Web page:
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Pick up tips about cloning Java objects


Objects in Java are referred using reference types, and there is no direct way to copy the contents of an object into a new object. The assignment of one reference to another merely creates another reference to the same object. Therefore, a special clone() method exists for all reference types in order to provide a standard mechanism for an object to make a copy of itself. Here are the details you need to know about cloning Java objects.

Why create a local copy?

The most probable reason for creating a local copy of an object is because you plan to modify the object, and you don't want to modify the method caller's object. If you decide that you need a local copy, you can perform the operation by using the clone() method of the Object class. The clone() method is defined as protected, but you must redefine it as public in all subclasses that you might want to clone.

For example, the standard library class ArrayList overrides clone(), so you can call clone() for ArrayList, like this:

import java.util.*;class MyInt {

private int i;

public MyInt(int ii) { i = ii; }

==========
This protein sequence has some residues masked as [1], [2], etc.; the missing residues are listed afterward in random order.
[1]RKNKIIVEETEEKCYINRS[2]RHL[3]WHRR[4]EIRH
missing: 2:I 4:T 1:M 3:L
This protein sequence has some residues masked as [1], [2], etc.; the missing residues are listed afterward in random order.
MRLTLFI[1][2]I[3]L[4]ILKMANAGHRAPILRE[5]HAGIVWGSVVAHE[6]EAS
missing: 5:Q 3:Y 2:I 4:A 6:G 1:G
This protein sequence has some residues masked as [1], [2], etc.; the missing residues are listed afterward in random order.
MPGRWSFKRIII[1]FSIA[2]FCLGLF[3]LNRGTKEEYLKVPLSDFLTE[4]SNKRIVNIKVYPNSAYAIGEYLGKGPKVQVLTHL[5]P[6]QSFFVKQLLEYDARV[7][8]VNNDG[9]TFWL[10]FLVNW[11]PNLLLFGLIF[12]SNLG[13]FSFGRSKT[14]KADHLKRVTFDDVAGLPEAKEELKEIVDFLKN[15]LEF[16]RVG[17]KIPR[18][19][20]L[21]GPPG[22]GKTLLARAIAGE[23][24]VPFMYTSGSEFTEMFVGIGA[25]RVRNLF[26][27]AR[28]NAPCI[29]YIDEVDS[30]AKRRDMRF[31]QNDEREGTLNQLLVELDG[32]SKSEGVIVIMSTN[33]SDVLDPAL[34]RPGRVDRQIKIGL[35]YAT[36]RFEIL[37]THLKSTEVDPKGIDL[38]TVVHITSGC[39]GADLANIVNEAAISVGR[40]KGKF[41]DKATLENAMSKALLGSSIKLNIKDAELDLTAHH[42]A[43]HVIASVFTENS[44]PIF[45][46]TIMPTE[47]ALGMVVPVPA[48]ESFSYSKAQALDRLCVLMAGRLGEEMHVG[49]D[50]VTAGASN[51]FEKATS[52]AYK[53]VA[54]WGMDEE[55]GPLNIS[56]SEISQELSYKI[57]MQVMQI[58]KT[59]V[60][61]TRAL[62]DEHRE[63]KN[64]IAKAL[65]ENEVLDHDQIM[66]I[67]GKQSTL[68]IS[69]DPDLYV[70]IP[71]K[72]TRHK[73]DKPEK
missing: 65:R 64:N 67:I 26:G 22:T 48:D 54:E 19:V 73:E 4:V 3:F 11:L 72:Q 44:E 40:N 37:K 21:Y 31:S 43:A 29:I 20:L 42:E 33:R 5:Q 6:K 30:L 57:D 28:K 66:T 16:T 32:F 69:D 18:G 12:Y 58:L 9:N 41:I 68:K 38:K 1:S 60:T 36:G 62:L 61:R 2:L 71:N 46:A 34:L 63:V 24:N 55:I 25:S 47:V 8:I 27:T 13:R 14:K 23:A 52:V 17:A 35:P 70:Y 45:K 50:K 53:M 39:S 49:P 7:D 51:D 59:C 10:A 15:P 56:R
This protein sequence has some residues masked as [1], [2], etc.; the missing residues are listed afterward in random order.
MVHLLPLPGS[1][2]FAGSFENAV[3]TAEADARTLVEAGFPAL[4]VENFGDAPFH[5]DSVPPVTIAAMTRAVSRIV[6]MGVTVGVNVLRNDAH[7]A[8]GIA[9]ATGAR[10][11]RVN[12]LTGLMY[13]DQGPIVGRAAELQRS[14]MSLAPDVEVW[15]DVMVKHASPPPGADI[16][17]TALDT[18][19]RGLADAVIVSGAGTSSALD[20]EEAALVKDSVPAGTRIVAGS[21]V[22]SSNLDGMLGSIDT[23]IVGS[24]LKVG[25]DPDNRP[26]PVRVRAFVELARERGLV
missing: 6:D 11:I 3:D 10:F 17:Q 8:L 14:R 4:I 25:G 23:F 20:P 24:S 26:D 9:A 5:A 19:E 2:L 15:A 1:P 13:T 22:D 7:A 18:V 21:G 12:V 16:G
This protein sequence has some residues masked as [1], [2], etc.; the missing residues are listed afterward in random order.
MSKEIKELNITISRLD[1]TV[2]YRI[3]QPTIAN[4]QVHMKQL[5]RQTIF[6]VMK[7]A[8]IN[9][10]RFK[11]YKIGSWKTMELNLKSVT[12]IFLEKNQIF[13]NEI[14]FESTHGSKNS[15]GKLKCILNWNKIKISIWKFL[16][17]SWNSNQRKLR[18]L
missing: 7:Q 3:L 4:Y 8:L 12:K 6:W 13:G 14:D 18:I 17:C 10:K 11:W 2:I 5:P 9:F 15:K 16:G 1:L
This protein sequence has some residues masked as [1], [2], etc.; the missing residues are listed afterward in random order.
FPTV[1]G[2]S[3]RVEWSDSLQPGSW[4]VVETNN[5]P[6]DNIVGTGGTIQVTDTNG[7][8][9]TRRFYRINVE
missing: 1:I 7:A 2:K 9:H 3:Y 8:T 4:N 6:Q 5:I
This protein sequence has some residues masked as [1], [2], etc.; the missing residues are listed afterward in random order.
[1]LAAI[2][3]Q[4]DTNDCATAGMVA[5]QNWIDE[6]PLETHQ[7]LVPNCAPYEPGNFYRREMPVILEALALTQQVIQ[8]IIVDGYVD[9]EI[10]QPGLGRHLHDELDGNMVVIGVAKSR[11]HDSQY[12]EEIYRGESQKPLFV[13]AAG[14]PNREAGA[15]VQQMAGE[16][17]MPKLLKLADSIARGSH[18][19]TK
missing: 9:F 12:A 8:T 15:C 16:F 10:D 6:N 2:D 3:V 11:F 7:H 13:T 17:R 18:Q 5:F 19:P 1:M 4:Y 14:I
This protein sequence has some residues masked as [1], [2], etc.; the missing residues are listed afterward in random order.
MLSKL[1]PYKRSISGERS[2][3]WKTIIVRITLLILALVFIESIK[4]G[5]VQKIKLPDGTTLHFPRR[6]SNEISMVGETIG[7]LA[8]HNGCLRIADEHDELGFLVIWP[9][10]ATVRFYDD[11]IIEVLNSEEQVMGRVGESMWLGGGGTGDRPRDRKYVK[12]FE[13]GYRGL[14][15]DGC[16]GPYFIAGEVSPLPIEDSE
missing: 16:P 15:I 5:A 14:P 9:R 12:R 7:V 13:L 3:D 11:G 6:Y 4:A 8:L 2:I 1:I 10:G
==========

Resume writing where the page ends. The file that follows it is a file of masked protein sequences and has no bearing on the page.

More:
public void increment() { i++; }

public String toString() {

return Integer.toString(i);

}

}public class Test {

public static void main(String[] args) {

ArrayList al = new ArrayList();

for(int i = 0; i < 10; i++ )

al.add(new MyInt(i));

ArrayList al1 = (ArrayList)al.clone();

// Increment all al1's elements:

for(Iterator e = al1.iterator(); e.hasNext(); )

((MyInt)e.next()).increment(); }

}

The clone() method produces an Object, which must be recast to the proper type. This example shows how ArrayList's clone() method does not automatically try to clone each of the objects that the ArrayList contains -- the old ArrayList and the cloned ArrayList are aliased to the same objects. This is often called a shallow copy, since it's only copying the "surface" portion of an object. The actual object consists of this "surface," plus all the objects that the references are pointing to and all the objects those objects are pointing to, etc. This is often referred to as the "Web of objects." When you copy the entire mess, it is called a deep copy.

The Cloneable interface and deep copies